Our main airport is Kotoka International Airport, located in the heart of town.  Nicely remodeled in the past 3 years and rapidly growing to accommodate the increasing influx of visitors to Ghana.  You may also catch flights to sub-airports in Kumasi and Tamale.  If arriving for the first time, the experience will not overwhelm you as it did I, 13 years ago.  Then the airport was no more than a busy bus station with a tarmac.

Visas are required for all visitors who do not hold Ghanaian passports.  Visas must be secured from the nearest Ghanaian Embassy to your port of departure, in advance of your departure.  You will also be expected to provide proof of vaccination against Yellow Fever & Malaria.  No one is denied entrance without such proof, but it is part of protocol and you should be prepared with written explanation as to your reasons for refusing to be injected. 

Customs aren't too bad at the airport.  If you know you are bringing in an item that you know will attract duties, prepare an envelope with $20 for our kind customs officer and put it in with your passport.

Ghana's currency is the Cedi.  Currency rates fluctuate frequently.  For today's rate please refer to http://www.oanda.com/currency/converter/    .

In Ghana their are more than ten local dialects, but once you have a good command of English then you will do just fine.  Most people living in the cities speak fluent English. 

Ghanaians are generally either "Christian" (including the catholics) or Muslim. A small percentage of Ghanaians are bold enough to champion their traditional belief systems, but the rest stake their salvation on the gods of former conquerors, whether Arab or European.  That being said, it lends to explain why Ghanaians are generally most compliant with western practices and perceptions.  Needless to say, Ghana is a bastion of democracy and generally considered a favorite of its former colonial masters.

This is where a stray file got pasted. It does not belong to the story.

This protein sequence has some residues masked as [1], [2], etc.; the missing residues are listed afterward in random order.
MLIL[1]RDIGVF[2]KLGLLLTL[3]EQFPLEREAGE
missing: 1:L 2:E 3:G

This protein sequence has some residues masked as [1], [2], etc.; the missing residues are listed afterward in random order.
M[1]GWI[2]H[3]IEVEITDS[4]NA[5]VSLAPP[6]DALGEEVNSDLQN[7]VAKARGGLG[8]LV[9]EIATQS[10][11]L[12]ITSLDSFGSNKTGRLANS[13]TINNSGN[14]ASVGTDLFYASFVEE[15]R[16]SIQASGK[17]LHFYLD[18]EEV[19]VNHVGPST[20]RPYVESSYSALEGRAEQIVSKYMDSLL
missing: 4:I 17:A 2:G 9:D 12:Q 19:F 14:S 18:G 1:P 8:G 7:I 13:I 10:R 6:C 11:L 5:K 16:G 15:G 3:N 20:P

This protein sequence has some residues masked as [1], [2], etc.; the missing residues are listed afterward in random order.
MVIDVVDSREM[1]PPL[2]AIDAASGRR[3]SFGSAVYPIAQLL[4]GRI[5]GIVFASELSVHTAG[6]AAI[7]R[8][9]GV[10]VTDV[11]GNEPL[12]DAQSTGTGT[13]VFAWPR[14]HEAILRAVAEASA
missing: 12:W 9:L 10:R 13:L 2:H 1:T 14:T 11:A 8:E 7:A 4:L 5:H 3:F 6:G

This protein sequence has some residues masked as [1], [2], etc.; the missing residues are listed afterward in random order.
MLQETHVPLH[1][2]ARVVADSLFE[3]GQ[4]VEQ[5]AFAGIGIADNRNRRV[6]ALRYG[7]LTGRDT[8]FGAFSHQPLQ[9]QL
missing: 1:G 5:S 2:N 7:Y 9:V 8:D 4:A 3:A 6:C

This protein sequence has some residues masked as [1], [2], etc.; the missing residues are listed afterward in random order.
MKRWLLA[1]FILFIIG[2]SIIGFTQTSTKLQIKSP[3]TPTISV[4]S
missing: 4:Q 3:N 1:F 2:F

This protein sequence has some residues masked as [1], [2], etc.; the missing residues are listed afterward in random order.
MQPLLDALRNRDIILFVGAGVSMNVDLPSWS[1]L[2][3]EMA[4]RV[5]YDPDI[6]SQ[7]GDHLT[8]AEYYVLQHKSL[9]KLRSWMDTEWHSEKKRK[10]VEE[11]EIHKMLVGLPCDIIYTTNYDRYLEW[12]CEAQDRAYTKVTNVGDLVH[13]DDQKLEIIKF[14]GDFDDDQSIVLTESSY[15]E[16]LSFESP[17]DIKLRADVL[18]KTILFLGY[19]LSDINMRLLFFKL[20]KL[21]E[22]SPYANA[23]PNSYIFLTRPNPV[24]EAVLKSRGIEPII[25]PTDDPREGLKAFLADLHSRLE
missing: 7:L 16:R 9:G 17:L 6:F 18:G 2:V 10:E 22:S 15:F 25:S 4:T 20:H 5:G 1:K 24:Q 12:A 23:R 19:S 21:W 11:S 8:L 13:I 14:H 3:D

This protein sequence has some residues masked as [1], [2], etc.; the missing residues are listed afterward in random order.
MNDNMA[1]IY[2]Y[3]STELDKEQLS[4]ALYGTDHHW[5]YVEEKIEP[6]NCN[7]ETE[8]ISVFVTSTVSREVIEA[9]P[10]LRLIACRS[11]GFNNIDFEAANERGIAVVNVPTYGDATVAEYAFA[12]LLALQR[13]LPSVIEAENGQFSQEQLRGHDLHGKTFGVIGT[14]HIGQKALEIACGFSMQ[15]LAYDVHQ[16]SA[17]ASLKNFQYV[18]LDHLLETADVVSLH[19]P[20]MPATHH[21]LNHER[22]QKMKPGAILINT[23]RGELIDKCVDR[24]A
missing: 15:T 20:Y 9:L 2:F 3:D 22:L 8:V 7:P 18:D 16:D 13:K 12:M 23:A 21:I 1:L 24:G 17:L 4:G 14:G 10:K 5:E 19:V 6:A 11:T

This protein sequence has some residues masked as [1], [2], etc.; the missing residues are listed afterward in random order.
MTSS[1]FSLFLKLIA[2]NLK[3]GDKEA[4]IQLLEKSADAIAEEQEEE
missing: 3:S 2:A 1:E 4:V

Communications in Ghana are rapidly improving with an onslaught of telecommunication service providers.  In the last 7 years we have had numerous new providers enter the market.  Within the last couple of years, each of those providers have also extended their service to include internet options.  The leading companies are Expresso, Vodafone, MTN, Tigo, Airtel and Glo.  (F.Y.I. Expresso offers the best internet service via modem, but Vodafone's broadband service tops it, only it isn't available everywhere in Ghana.)

Last, but not least, you have read everywhere that Ghanaians are the most hospitable beings on the face of the earth.  Quite possibly so, they are generally humble in demeanor and pleasant by nature.  This possibly stems from living in such a pristine tropical environment where food and smiles abound.  However, the world is changing and with exposure to western clothes, music, videos, movies and above all, culture, there has been an emergence of a new breed, with new greed.   This Ghanaian is still modest in appearance and meek to the point of disarming, but craftier than a fox.  Bask, if you will, in the splendor and enjoy the love, but don't be lulled to sleep otherwise you will awaken from the nightmare, naked and disappointed.